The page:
Currently, Seth instructs two of the program’s classes—Horticulture 2, and Greenhouse and Nursery Operations—on-site at Rhodes Roots, providing a hands-on experience for the students. The internship process began slowly, initially with only one intern, but today, the class size has expanded to an average of nine students per semester.

“The students come out to Rhodes Roots where I will teach various aspects of the operational side of the business, ranging from marketing to methods of propagation,” said Seth. “They will then spend time working directly with the plants, assisting with whatever aspect needs to be done on that day.”  

A young grower himself, Seth is helping nurture the next generation of growers by demonstrating the opportunities that exist in the industry.  

He’s also passionate about protecting the environment, which includes sharing his knowledge about the negative im-pacts of excessive pesticide and fertilizer use with his interns and the community.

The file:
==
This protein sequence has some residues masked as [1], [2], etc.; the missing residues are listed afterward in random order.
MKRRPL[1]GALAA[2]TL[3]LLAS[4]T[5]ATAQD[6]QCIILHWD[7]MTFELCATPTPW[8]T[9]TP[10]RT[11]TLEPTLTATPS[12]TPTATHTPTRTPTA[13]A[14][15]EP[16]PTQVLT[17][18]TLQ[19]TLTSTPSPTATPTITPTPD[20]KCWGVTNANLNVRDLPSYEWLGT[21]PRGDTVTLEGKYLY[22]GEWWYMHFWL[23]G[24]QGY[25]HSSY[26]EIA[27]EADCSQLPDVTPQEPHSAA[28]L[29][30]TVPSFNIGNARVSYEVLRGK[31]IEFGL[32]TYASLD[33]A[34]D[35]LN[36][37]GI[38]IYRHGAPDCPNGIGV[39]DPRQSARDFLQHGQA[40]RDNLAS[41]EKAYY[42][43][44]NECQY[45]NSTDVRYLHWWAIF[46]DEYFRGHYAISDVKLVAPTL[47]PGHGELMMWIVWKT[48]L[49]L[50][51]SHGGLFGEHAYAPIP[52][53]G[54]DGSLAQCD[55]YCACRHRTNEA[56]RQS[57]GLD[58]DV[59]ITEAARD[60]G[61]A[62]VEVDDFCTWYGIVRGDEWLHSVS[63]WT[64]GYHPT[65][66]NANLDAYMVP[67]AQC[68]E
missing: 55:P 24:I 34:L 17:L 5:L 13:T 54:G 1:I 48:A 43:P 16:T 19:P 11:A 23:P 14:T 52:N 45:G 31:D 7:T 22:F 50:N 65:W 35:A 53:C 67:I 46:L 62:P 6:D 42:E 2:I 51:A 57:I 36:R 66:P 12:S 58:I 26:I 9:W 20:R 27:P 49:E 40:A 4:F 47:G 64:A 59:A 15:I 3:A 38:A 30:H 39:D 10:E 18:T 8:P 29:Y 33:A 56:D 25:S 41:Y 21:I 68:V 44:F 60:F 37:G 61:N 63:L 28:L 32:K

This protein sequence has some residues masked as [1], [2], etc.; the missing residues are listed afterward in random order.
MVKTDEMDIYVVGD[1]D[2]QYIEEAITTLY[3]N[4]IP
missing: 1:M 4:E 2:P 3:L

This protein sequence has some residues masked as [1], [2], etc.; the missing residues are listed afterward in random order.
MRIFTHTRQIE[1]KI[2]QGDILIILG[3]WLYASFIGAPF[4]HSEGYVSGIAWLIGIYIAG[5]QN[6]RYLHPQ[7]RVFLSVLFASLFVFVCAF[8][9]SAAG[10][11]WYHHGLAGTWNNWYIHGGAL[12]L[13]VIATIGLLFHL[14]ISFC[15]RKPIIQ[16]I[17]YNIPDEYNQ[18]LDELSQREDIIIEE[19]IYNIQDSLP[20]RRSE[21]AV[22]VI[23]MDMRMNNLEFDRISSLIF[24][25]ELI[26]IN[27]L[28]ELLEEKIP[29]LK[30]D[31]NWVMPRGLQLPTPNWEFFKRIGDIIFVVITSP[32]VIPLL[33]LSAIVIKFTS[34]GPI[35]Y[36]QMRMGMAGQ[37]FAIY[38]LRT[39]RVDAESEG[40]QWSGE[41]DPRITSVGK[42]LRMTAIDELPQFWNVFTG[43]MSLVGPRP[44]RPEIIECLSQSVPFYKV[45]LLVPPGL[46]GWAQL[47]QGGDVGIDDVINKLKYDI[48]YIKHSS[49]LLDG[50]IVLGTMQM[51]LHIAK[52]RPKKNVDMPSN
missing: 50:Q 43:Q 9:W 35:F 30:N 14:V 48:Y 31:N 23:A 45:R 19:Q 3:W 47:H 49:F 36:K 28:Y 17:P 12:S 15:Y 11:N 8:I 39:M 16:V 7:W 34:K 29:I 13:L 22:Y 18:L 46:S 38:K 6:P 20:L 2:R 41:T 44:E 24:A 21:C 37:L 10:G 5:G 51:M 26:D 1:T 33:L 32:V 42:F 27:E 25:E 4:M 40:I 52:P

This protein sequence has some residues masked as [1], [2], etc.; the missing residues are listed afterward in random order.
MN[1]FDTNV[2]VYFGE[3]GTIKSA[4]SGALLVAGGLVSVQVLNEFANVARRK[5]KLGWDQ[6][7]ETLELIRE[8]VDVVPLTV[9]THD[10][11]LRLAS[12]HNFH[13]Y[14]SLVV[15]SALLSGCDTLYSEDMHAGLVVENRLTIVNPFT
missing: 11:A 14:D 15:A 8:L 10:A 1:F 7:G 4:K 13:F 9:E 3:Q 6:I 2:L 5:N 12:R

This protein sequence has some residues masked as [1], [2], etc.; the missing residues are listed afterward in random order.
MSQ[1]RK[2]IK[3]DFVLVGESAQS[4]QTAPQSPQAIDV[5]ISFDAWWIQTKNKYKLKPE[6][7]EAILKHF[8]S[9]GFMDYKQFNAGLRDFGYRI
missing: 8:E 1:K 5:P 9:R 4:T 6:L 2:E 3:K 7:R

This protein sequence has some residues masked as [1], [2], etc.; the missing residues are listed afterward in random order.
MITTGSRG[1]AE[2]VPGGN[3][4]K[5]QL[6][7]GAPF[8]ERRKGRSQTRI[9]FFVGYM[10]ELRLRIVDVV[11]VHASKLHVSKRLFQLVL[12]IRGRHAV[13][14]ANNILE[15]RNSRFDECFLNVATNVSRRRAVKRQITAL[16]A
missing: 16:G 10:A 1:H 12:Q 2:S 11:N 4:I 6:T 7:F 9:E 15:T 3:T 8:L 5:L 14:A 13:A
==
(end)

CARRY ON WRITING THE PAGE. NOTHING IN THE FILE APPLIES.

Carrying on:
“As a grower, it’s so important to be sustainable and protect the world that we live in,” said Seth.

Although only two years into his business, Rhodes Roots has grown quickly, expanding to meet the demand of his local region. Goals for the future include building an industrial-sized greenhouse equipped with climate and humidity control to create different growing seasons and cultivating noninvasive houseplants, fruit trees and native plants for local retailers. GT


Anne-Marie Hardie is a freelance writer/speaker from Barrie, Ontario, and part of the third generation of the family-owned garden center/wholesale business Bradford Greenhouses in Barrie/Bradford, Ontario.